This film did not work well for a general audience for several reasons. One, many people did NOT identify with the privileged and glamorous couple. Two, the resolution of the theme was without the usual violence and/or sexual indulgence common in contemporary American cinema, a disappointment for some. Three, many young couples viewing the film together, or at least in light of their own marriages, were made uncomfortable and threatened by being reminded of their own temptations and frustrations. To have the truth of our duplicitous natures rubbed in our faces, as it were, is not something everybody wants to sit still for. Most people lie to themselves about their sexual behavior and especially their hidden sexual desires most of the time. Kubrick wanted us to see how compromised we really are. Finally, some were disappointed by an ending in which we see that we are human, all too human, and we have to accept that and live with it. Bill, realizing what he has done, not so much in action, as in his heart, cries out to Alice, what shall we do now? And she wisely says (because she has already figured this out): Be grateful that one day does not make an entire lifetime.

What is wonderful about a film like this is that, instead of going to the movies, fat and comfortable with the steak and wine in our bellies, expecting to be diverted from the irritations of our lives and to be massaged by the story upon the screen (as in say, You've Got Mail (1998) or Titanic (1998)) instead we are confronted with some uncomfortable truths about our own lives, and made to squirm. Our eyes are indeed wide shut, and we kid ourselves and tell ourselves lies about who we are sexually and what we really feel and want. Marriage is a compromise with the world and with our nature. Something is gained and something is lost, but this is no perfect world; and just as it is better to be respectable and a member of the establishment than to sleep in the streets, it is better to marry and maintain that marriage against our animal nature than it is to toss it away.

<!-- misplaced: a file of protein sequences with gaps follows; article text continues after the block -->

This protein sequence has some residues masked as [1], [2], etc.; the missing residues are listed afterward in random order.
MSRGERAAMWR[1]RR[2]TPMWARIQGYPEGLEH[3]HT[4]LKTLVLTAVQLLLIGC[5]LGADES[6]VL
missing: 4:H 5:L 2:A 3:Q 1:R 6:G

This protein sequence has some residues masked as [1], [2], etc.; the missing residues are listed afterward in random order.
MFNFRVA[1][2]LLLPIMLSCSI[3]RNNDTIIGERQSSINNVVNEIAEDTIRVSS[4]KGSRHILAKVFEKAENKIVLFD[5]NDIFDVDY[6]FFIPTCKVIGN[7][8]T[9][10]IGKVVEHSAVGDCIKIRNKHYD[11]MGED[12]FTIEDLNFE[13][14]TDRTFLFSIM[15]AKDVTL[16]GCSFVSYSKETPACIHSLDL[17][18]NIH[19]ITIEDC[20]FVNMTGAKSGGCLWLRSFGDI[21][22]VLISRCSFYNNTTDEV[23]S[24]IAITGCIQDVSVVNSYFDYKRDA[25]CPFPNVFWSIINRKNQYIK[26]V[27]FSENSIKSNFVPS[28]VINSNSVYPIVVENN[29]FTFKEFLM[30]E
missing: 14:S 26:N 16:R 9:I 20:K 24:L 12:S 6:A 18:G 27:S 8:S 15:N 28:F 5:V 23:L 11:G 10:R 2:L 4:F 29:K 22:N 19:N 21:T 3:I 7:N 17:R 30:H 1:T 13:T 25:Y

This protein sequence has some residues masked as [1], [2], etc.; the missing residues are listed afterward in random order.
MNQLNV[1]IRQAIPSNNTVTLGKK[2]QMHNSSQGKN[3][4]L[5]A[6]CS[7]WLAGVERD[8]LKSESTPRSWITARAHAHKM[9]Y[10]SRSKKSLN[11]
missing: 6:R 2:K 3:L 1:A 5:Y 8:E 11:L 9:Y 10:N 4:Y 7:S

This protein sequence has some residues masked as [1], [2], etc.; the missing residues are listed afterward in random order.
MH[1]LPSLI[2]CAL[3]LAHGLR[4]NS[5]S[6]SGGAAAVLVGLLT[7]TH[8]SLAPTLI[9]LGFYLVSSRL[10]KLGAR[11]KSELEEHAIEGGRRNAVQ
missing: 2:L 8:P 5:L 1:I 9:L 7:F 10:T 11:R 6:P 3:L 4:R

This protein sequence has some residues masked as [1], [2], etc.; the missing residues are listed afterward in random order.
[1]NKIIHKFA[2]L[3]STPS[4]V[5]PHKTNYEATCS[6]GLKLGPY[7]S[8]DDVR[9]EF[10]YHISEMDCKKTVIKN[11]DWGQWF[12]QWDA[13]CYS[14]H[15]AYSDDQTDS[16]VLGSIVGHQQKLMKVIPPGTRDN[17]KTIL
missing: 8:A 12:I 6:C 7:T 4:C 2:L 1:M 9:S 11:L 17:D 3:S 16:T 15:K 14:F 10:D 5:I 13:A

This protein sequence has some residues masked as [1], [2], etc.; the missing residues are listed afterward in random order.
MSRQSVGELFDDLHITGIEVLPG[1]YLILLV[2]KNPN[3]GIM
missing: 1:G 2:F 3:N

Kidman is mesmerizing and reinforces her reputation as great talent. As always she becomes the character she is playing. Cruise is clever, cute and has great timing. The sets are crisp and absolutely right for the story, and the dialogue is first class. The sometimes annoying score is appropriate. But this is not a great movie. Some of the scenes could have been sped up, and Kubrick did play the suspense card a little too slowly at times. I would rank it just below the best of Kubrick's work, somewhere between Dr. Strangelove (1964) and The Shining (1980), superior to Spartacus (1960) but not quite on the level of 2001: A Space Odyssey (1968). Certainly we see the mark of the mature artist here in both theme and treatment.

See this for Stanley Kubrick, one of cinema's most accomplished and respected artists. It was his last completed film before he died. Would that we had another like him.
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on October 23, 2007
The Special Edition is a welcome release simply because it's the unrated, European, uncensored version of the film. I won't begin to review the film itself except to say that it's probably Kubrick's least appreciated and most underrated film--undeservedly so-- I personally think it's just as brilliant as his other works. See it more than once before you decide.